SYDNEY (AFP) - Nobel laureate Aung San Suu Kyi called on World Aids Day Sunday for an end to discrimination against those living with the disease as experts warned against complacency in fighting the global scourge.
Speaking as the UNAids global advocate for people living with HIV/Aids, Ms Suu Kyi drew parallels between the plight of sufferers and her own struggle for democracy.
"The fight against discrimination is an extension of our fight for freedom from fear," said the Myanmar opposition leader and democracy icon.
"My simple message as the global ambassador for zero discrimination is it all starts in the mind and in the heart. There must be less calculation and more warmth, more love, more affection, more compassion."
Ms Suu Kyi was speaking in Melbourne at the launch of Aids 2014, a major global health conference to be held in the city in July with 14,000 delegates from almost 200 countries.
Together with UNAids director Michael Sidibe she unveiled a campaign targeting HIV-related prejudice, with the world's first Zero Discrimination Day to be held on March 1.
Mr Sidibe said scientific breakthroughs and visionary leadership meant there was now an end in sight to "an epidemic that has wrought such staggering devastation around the world".
"But make no mistake, stigma, denial and complacency are still among us, putting us in danger of failing the next generation," he said.
In its annual report on the state of the global pandemic released in September, UNAids said new HIV infections had plummeted by a third overall since 2001 and more than halved among children.
Twenty-five countries - many in sub-Saharan Africa - reported a 50-per cent reduction in new infections last year due to increased availability of anti-retroviral drug treatment.
Last year 1.6 million people died from Aidsrelated causes, down from 2.3 million in 2005, according to the United Nations (UN).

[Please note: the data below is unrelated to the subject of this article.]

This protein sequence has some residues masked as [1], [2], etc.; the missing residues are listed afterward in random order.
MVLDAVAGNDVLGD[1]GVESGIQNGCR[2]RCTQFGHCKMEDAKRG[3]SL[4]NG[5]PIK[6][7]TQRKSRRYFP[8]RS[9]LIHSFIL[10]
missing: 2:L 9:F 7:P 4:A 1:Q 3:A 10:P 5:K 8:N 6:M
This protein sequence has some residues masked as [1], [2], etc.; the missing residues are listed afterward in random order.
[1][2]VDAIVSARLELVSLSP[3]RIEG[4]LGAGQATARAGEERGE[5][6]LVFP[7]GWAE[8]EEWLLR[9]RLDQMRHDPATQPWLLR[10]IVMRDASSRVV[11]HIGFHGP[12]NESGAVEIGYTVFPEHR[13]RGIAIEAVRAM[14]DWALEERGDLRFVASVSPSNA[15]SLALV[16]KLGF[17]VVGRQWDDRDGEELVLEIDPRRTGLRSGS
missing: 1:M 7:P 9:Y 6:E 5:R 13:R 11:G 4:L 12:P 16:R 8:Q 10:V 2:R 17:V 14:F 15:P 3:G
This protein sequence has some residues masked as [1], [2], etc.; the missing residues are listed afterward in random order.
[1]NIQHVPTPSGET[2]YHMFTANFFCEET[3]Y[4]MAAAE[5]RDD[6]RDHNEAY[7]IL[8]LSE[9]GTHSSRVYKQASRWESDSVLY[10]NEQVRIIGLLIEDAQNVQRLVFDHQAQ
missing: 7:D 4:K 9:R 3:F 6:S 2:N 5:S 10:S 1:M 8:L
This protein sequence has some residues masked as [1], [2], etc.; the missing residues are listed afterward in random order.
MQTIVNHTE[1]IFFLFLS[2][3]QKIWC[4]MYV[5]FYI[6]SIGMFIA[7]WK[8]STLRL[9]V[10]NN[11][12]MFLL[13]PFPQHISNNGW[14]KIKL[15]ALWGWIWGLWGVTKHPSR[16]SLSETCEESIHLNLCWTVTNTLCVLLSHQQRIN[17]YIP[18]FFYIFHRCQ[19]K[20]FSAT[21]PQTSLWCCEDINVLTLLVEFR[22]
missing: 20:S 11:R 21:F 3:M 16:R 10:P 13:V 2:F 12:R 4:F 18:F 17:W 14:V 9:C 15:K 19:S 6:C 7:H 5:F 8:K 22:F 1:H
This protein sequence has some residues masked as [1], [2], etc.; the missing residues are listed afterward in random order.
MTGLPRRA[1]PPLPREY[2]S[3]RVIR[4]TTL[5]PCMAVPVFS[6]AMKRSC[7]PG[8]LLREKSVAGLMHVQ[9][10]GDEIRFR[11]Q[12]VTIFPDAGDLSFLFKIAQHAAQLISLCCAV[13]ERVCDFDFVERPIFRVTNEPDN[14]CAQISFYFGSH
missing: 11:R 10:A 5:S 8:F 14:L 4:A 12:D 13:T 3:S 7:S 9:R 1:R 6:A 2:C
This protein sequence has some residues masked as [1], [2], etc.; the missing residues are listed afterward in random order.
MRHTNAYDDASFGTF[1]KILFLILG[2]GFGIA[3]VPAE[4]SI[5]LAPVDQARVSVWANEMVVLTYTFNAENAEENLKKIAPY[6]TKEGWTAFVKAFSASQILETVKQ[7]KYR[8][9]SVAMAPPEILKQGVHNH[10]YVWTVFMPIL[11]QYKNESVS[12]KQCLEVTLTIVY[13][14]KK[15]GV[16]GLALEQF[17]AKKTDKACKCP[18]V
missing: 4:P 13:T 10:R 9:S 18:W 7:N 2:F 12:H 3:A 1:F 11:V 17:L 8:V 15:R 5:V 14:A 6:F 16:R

'Our health and our lives depend on it'
In Rome, Pope Francis issued a World Aids Day appeal for universal access to treatment.
"We reach out to the people who are suffering, especially to children," the pope said after the weekly Angelus prayers.
"Each sick person, without exception, must have access to the treatment they need." Worldwide, 35.3 million people were living with HIV in 2012, 70 per cent of them in sub-Saharan Africa.
South Africa, the country with the world's biggest caseload - 6.4 million HIV-positive people and millions of Aids orphans - set a target to get four million men medically circumcised by 2016, after studies showed the procedure can slash the risk of HIV infection.
"Our target is to circumcise one million men over the next 12 months and cumulatively four million men by 2016," said Deputy President Kgalema Motlanthe.
The campaign goes in tandem with a push to get South Africans tested.
"You may have tested in 2010 or 2011, test again this year, and every year," said Mr Motlanthe.
South Africa has made huge progress in combatting the disease over the past decade, raising the prospect of an Aids-free generation.
In a newspaper column Patrick Gaspard, the US ambassador to South Africa, listed milestones achieved with US help including a reduction in the mother-to-child HIV transmission rate to less than three percent, and nearly 295,000 men medically circumcised.
But Mr Fareed Abdullah, head of South Africa's National Aids Council, warned that "we still have a massive problem with new infections", with about 370,000 for 2012 alone.
"The biggest drivers of unsafe sex are structural. Older men with a greater accumulated risk of HIV exposure are infecting younger women," he said.
Infection rates in young women aged 15 to 19 are three times higher than their male counterparts, often as a result of paid sex between poor teenagers and wealthier older men, he said.
In the Democratic Republic of Congo's troubled east, local rap outfit Black's Power staged an Aids awareness concert in Bukavu to denounce the disease's toll.
Organised by African Artists for Development, the gig aims to condemn discrimination against those living with Aids as well as highlight the plight of abandoned Aids orphans and the lack of available testing.
"Aids is here my brothers and sisters, We have to get tested if we are to protect ourselves," run the lyrics to one song entitled Ignorance is Killing Us.
"Let's not be afraid, let's not be ashamed, our health and our lives depend on it."